Robustness in the scientific world involves some very heavy high-level mathematics, well beyond the understanding of the ordinary man in the street. For the purposes of our comparative tests, however, we have kept the issue as simple as possible. After all, what it really boils down to is this: How would you decide which Selection System you should rely upon the most if the first had a success rate of 16 out of 20 bets, while the second had a success rate of 60 out of 80 bets?
The purpose of the Robustness Test is to see if you should trust the Selection System sufficiently to follow its advice completely, not just for the next bet but for the remainder of the season. We feel that if you can't rely upon a Selection System for the remainder of the season, you shouldn't consider trusting it for even one bet. So what we have done is to concoct the following simplified formula that can be used to test the robustness (reliability) of anyone's Selection System when the number of bets placed does not match your personal "comfort level":
We acknowledge that the idea of the "comfort level" is rather novel, and that it will therefore need further explanation.
Consider this: If you are betting on "singles" match results, where the odds are low because you are betting on the favourites to win, you would like to know that you stood a good chance of being correct with at least 70% of your selections. This is because the returns are generally so low that if you suffered any more losses, then your winnings on say 65% of the matches would not cover the losses on the other 35%.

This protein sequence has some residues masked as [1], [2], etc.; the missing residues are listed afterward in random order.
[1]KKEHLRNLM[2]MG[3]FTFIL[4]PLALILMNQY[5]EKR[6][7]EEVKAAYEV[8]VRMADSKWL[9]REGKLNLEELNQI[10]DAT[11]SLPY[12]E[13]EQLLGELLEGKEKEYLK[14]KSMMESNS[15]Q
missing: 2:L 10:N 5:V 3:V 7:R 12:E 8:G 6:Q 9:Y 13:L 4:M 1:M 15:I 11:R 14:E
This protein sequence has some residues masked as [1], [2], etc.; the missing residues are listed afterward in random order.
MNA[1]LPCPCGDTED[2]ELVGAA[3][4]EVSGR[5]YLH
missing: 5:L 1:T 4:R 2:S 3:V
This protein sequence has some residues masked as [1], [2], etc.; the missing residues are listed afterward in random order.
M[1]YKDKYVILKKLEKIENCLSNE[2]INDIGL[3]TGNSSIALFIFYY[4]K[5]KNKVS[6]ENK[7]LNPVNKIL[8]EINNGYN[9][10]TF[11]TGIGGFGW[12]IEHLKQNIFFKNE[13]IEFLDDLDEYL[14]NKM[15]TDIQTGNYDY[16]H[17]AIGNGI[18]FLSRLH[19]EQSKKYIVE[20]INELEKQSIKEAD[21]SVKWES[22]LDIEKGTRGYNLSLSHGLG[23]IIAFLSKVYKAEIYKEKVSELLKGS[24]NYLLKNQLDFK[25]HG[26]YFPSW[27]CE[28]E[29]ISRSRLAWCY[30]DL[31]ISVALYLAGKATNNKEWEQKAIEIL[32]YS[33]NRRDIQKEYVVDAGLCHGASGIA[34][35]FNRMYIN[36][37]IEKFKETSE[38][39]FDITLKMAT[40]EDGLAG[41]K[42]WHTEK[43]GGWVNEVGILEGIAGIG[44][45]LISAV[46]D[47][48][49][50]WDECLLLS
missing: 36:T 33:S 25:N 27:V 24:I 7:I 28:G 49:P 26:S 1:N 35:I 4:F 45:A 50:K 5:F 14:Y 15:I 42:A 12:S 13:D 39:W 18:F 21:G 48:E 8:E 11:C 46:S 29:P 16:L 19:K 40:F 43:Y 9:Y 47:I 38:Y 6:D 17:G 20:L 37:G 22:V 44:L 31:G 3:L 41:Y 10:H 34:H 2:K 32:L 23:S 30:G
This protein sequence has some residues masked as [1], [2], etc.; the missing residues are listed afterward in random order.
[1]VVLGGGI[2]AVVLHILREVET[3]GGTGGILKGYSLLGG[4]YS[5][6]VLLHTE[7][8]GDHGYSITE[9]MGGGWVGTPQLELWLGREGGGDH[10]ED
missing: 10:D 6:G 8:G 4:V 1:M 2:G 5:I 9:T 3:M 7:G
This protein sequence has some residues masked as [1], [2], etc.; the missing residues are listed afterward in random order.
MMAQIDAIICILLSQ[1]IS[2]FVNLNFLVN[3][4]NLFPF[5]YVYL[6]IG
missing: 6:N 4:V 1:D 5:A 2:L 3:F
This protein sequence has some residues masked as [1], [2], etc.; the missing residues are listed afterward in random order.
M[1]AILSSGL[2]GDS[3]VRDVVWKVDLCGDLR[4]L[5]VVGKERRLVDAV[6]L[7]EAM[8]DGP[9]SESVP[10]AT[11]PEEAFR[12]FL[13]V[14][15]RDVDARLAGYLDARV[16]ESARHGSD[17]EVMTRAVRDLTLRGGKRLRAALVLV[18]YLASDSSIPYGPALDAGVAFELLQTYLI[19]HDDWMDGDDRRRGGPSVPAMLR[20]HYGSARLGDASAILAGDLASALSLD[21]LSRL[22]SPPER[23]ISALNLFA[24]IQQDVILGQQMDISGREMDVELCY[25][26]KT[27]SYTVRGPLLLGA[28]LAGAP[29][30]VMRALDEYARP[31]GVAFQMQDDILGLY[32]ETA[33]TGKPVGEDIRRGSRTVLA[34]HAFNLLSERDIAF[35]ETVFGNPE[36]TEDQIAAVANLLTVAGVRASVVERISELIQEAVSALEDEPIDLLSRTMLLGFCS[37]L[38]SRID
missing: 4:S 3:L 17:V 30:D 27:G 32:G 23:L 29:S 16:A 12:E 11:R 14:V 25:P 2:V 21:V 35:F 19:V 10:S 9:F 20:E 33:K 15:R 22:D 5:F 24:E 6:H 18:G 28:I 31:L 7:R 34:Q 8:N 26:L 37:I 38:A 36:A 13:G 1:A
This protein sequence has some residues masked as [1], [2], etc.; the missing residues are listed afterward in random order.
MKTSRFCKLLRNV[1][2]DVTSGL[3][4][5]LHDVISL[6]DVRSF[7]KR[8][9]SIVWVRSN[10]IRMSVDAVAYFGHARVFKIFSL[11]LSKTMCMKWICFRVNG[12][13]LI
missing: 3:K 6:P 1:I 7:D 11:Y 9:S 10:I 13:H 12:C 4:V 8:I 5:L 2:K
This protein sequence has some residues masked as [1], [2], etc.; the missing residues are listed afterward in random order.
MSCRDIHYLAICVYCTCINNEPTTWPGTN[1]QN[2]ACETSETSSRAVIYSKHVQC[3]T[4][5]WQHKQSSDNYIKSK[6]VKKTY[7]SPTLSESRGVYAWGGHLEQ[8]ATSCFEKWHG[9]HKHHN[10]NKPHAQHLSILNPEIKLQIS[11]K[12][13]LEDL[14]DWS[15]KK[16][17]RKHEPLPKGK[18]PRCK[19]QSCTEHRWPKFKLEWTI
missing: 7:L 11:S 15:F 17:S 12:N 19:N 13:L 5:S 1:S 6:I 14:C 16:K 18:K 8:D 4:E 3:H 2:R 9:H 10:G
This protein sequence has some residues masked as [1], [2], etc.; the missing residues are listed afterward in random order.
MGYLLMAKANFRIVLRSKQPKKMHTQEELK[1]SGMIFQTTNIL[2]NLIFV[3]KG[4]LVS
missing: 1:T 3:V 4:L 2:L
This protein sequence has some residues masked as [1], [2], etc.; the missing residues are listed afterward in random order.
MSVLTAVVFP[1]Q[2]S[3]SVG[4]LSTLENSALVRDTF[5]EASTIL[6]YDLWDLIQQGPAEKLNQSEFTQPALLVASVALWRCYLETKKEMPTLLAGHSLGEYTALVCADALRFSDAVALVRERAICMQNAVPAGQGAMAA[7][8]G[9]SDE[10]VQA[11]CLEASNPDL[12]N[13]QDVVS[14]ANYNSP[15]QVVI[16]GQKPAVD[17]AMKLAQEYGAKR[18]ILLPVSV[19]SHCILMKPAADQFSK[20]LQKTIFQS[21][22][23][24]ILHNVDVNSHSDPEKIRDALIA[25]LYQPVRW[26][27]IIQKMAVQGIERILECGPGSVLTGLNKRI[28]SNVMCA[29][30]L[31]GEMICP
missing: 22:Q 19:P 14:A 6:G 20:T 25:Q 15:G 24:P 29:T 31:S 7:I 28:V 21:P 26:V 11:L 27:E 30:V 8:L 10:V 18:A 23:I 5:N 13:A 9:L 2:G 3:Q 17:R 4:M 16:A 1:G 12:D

The tables we present under the section entitled Robustness Inputs and Outputs (covering each of the different possible betting scenarios) show what we ourselves need to see as the answers to the Robustness Test before we would consider putting faith in our own Selection System.
If, for any given type of betting scenario, the Selection System you are using can't give you the minimum ratio we have quoted in the relevant table, then you won't make money on that type of bet.
The above Robustness Test Formula is meant simply as a tool to indicate the comparative reliabilities of two separate success rates where the number of bets placed was very different. So please don't get bent out of shape trying to analyse its content/formulation! In mathematical terms it is a crude mechanism, we agree, but for the desired purposes it is reasonably effective, in that it will very easily enable you to see when a claimed success rate is too weak for you to rely upon.
For example, applying the Robustness Test Formula to our two above examples (16 out of 20 (which seems to indicate an 80% success rate) versus 60 out of 80 (indicating a 75% success rate)), if the "comfort level" we want is 100, then the "robustness test" answers would be 57.69% and 67.92% respectively. This shows that the first reliability is therefore not as strong as it at first appeared (because it was tested against only 1/5 of the desired number of bets to be placed). On the other hand, the second success rate was tested against 4/5 of the "comfort level" number and therefore holds up well under test. If the "comfort level" were to be reduced to 90, then the answers would be adjusted to 57.95% and 70.96% respectively, so the 20 out of 80 successes is still seen to be a weak claim. That is not to say that it isn't a genuine claim, so if you decided that a "comfort level" of 20 bets placed is appropriate, then it would immediately get an 80% "robustness" rating! It is entirely up to you as to where you wish to pitch that "comfort level".